What’s killing the birds on Raccoon Island?


I’ll give you a clue: the answer isn’t “oil.” Jerry Moran, a local photographer for the Louisiana Environmental Action Network (LEAN), has captured startling photos of dead nesting birds on Raccoon Island, a protected breeding sanctuary for birds, including skimmers, seagulls and pelicans. What’s causing a stir among environmental groups and others is that these dead birds show no signs of oil on their bodies, trigging concern and questions about cause of death. Sadly, we’re familiar with images of oil-slicked birds fighting for their lives in the wake of oil spills…but we’ve never seen completely oil-free birds washing up dead in numbers on our shores. Moran’s photos were featured Friday night on the local Fox News affiliate in New Orleans http://www.fox8live.com/news/local/story/Sanctuary-under-seige/Aa7-RvR4tE6WGZ-QpK-6vA.cspx

It is my belief and the belief of Marylee Orr, head of LEAN (www.leanweb.org), that the reason for this “mass die off” of birds is dispersed oil and Corexit, the toxic dispersant used by BP to breakup the oil and hide it below the surface in massive underwater plumes. And unfortunately, we’ll be seeing more and more fallout from this unprecedented use of dispersant…more dead birds, dead fish, dead shrimp, dead oysters. Corexit’s impact on the Gulf’s fragile marine life is going to be devastating and long-lasting. As studies are conducted and completed, my guess is we will find that BP’s dispersant use caused widespread environmental damage and that it poses a human health risk above and beyond that caused by the oil itself.

To date, approximately 1.84 million gallons of total dispersant have been applied – 1.07 million on the surface and 771,000 sub-sea. Approximately 577,000 gallons are still stockpiled and available. Subsurface dispersant application was eliminated midday on July 15. According to EPA there has been no new use of dispersants. That offers little comfort to those of us seeing birds killed by dispersant dotting the beaches of Raccoon Island.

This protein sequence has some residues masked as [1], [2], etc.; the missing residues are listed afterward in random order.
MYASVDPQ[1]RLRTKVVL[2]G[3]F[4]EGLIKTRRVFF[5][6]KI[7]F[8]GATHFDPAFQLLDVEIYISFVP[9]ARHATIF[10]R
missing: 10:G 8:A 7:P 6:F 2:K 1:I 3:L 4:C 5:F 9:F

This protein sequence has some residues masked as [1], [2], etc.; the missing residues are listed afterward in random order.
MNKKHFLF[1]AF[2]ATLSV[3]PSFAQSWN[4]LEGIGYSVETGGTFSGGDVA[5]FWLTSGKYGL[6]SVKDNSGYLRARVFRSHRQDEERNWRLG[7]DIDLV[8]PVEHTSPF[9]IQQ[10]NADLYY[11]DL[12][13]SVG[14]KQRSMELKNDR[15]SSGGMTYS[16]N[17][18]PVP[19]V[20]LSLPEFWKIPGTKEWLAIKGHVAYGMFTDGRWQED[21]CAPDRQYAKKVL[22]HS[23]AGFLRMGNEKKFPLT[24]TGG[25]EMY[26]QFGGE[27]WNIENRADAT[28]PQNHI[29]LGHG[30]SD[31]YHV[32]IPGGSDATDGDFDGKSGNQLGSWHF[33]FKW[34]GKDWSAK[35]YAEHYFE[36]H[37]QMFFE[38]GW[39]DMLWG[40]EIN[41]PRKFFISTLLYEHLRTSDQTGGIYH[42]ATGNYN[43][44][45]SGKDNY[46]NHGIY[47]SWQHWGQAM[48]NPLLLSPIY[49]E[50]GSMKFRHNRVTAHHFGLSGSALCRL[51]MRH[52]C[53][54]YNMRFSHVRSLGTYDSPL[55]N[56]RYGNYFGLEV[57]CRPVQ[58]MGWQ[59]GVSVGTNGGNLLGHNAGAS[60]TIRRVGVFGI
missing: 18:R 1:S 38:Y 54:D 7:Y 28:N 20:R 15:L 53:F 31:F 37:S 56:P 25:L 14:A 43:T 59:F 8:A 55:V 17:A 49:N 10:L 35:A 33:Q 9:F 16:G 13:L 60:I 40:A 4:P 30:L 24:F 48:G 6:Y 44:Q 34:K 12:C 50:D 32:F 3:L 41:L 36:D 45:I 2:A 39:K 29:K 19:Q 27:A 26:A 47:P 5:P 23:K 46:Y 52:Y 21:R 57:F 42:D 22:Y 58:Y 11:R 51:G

Jerry Moran, a native New Orleanian, is an accomplished photographer and artist whose main body of work is concentrated on his passion, the rich culture and heritage of his home, New Orleans, and the State of Louisiana. Moran’s pieces have been featured in magazines, art shows and galleries around the United States, and his iconic work is a fixture in many high end residential developments, restuarants, and private homes around the world. See more of Moran’s photos at www.nativeorleanian.com.

Photos by Jerry Moran ©2010 Native Orleanian Fine Photography.

1 comment

  • I do see a bit of oil on that particular bird. There is also “mousse” on the sand (the orange stain on the beach) – this does come from the dispersed oil.

    A few possibilities: Ingestion of oil. I have witnessed first hand birds drinking oiled water on the beaches. Another possibility is that the Corexit allows for greater absorption of oil through membranes, increasing its toxicity. The thing about Corexit is that, alone, it is just a bit more toxic than your average dish soap. Combined with oil, on the other hand, it will cause some serious problems.

Stuart H. Smith is an attorney based in New Orleans fighting major oil companies and other polluters.
Cooper Law Firm

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